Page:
Arlington’s Roads Rate ‘Poor’ — More than one third of Arlington County’s 974 mile street network is in “poor” condition, based on the county’s own assessment. The reason for the poor road conditions may lie with spending. The county has been spending significantly less on paving than the amount recommended by its top streets official. [Patch]
Board Considers Solar at Supermarkets — County Board members say they’ll consider a Green Party proposal to either force or encourage supermarkets to install solar power arrays on their roof. The solar power could help refrigerate food during power outages. [Sun Gazette]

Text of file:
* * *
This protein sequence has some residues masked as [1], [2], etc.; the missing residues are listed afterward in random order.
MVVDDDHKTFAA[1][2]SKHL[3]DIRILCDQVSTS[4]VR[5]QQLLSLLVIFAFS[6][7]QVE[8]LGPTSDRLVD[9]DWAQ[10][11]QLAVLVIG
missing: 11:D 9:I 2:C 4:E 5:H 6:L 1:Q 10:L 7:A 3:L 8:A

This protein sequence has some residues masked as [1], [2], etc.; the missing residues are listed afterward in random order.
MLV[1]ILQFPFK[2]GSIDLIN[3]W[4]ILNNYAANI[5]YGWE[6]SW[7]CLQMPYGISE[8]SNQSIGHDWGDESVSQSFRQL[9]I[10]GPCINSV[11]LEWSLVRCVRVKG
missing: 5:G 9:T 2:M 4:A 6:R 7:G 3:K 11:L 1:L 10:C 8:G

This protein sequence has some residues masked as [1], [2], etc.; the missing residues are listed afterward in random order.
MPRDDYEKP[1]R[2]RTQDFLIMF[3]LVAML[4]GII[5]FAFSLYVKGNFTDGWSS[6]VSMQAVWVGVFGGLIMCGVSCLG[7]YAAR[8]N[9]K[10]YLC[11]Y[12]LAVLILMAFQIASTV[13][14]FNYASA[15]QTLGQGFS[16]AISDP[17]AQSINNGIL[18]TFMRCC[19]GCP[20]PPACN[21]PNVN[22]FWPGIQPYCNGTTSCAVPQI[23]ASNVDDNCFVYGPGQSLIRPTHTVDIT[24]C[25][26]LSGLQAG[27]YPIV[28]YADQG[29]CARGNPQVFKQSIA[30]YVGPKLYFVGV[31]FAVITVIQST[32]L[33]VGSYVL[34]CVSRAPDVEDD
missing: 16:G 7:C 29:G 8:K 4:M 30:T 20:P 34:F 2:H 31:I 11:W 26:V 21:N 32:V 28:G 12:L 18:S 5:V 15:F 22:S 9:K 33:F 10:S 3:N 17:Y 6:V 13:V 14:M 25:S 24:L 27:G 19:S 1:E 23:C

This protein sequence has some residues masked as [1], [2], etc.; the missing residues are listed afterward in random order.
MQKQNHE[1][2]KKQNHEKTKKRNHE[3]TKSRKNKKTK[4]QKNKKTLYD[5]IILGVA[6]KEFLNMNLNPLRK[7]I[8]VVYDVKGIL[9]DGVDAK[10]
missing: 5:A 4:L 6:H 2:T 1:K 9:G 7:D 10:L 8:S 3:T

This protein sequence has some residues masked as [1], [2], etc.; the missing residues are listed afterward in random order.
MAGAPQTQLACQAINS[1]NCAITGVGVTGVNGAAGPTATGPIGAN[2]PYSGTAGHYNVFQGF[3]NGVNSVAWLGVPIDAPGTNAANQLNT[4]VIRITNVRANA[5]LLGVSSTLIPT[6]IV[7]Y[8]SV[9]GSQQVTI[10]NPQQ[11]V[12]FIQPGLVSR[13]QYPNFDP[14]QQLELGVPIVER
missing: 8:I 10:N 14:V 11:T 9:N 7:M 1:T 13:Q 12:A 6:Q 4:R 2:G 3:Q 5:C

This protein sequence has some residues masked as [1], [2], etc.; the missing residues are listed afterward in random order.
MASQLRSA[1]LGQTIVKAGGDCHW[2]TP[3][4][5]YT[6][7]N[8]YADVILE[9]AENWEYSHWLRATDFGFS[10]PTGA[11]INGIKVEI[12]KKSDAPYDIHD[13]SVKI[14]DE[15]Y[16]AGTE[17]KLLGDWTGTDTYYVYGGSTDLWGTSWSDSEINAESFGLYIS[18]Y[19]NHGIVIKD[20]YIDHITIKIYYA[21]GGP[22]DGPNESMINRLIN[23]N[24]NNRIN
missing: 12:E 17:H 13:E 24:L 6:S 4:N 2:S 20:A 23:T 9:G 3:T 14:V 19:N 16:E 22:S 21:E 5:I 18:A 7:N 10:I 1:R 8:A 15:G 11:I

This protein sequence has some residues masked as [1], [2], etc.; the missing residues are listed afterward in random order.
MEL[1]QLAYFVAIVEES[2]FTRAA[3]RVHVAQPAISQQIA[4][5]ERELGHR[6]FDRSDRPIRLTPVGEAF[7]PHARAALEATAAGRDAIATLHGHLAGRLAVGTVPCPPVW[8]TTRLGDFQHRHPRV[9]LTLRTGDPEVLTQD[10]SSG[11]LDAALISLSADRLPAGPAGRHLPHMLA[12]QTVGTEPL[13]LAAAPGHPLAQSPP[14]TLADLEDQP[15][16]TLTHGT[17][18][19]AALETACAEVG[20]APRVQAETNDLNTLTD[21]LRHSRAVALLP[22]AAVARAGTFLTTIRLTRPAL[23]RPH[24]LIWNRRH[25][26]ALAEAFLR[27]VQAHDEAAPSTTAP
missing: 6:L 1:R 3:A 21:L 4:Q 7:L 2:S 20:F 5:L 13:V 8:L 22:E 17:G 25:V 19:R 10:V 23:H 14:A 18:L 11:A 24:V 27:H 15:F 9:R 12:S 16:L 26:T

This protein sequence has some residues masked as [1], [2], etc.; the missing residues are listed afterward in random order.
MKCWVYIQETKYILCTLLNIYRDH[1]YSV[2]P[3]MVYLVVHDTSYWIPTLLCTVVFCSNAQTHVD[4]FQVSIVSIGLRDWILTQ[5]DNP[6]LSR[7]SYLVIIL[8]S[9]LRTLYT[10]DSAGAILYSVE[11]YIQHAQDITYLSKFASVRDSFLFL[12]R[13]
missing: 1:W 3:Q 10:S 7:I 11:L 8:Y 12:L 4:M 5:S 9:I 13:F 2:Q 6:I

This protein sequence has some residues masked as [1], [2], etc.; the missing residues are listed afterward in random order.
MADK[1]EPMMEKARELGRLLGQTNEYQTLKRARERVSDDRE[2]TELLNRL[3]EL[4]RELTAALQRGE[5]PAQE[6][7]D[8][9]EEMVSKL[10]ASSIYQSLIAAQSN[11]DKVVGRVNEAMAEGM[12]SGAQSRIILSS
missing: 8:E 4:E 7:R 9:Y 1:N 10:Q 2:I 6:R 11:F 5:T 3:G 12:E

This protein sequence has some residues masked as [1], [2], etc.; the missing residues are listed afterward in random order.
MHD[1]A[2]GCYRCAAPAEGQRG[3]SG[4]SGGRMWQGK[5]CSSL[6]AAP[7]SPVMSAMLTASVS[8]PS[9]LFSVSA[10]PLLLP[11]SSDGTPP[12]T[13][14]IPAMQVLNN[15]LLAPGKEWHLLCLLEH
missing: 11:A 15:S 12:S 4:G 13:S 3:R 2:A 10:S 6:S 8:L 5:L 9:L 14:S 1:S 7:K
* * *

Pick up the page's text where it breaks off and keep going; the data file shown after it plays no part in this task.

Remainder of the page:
Maywood Neighborhood Profiled — The historic Maywood neighborhood of Arlington is “endearing and peaceful” and “extremely friendly,” according to a radio profile. [WAMU]
Renovations Revealed at Crystal City Hotel — Last week the 343-room Crystal City Marriott officially unveiled its $7 million redesign, which included new common areas like a new bar/restaurant and a new fitness center. [Marriott]
Flickr pool photo by Lifeinthedistrict